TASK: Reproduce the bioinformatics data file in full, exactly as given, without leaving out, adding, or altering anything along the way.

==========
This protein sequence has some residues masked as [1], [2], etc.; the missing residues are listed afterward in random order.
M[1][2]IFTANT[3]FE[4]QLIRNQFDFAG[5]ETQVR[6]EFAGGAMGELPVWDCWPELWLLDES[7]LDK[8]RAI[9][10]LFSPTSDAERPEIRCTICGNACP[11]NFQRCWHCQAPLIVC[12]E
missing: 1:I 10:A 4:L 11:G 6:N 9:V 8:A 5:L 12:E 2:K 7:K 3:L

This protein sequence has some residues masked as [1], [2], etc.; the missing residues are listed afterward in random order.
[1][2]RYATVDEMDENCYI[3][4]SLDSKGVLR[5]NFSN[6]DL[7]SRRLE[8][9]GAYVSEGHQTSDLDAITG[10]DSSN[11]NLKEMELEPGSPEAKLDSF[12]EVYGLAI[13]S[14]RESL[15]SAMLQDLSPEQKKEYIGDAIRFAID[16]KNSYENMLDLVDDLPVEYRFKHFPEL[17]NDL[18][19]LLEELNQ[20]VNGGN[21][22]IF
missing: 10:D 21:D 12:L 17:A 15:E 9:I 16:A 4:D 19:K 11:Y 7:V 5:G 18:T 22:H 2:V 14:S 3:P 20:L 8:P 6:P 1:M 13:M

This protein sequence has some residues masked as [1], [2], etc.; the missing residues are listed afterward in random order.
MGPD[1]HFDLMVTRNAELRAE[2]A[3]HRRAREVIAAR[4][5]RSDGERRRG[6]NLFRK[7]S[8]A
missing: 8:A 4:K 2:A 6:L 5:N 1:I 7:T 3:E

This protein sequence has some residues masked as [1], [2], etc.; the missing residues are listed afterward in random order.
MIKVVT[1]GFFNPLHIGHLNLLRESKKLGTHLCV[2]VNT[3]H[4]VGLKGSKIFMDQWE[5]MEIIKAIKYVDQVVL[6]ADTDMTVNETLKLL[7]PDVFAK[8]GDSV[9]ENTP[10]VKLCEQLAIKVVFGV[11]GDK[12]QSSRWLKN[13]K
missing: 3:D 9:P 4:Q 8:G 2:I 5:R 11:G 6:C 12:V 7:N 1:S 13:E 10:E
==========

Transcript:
This protein sequence has some residues masked as [1], [2], etc.; the missing residues are listed afterward in random order.
M[1][2]IFTANT[3]FE[4]QLIRNQFDFAG[5]ETQVR[6]EFAGGAMGELPVWDCWPELWLLDES[7]LDK[8]RAI[9][10]LFSPTSDAERPEIRCTICGNACP[11]NFQRCWHCQAPLIVC[12]E
missing: 1:I 10:A 4:L 11:G 6:N 9:V 8:A 5:L 12:E 2:K 7:K 3:L

This protein sequence has some residues masked as [1], [2], etc.; the missing residues are listed afterward in random order.
[1][2]RYATVDEMDENCYI[3][4]SLDSKGVLR[5]NFSN[6]DL[7]SRRLE[8][9]GAYVSEGHQTSDLDAITG[10]DSSN[11]NLKEMELEPGSPEAKLDSF[12]EVYGLAI[13]S[14]RESL[15]SAMLQDLSPEQKKEYIGDAIRFAID[16]KNSYENMLDLVDDLPVEYRFKHFPEL[17]NDL[18][19]LLEELNQ[20]VNGGN[21][22]IF
missing: 10:D 21:D 12:L 17:A 15:E 9:I 16:A 4:D 19:K 11:Y 7:V 5:G 18:T 22:H 2:V 14:S 3:P 20:L 8:P 6:P 1:M 13:M

This protein sequence has some residues masked as [1], [2], etc.; the missing residues are listed afterward in random order.
MGPD[1]HFDLMVTRNAELRAE[2]A[3]HRRAREVIAAR[4][5]RSDGERRRG[6]NLFRK[7]S[8]A
missing: 8:A 4:K 2:A 6:L 5:N 1:I 7:T 3:E

This protein sequence has some residues masked as [1], [2], etc.; the missing residues are listed afterward in random order.
MIKVVT[1]GFFNPLHIGHLNLLRESKKLGTHLCV[2]VNT[3]H[4]VGLKGSKIFMDQWE[5]MEIIKAIKYVDQVVL[6]ADTDMTVNETLKLL[7]PDVFAK[8]GDSV[9]ENTP[10]VKLCEQLAIKVVFGV[11]GDK[12]QSSRWLKN[13]K
missing: 3:D 9:P 4:Q 8:G 2:I 5:R 11:G 6:C 12:V 7:N 1:S 13:E 10:E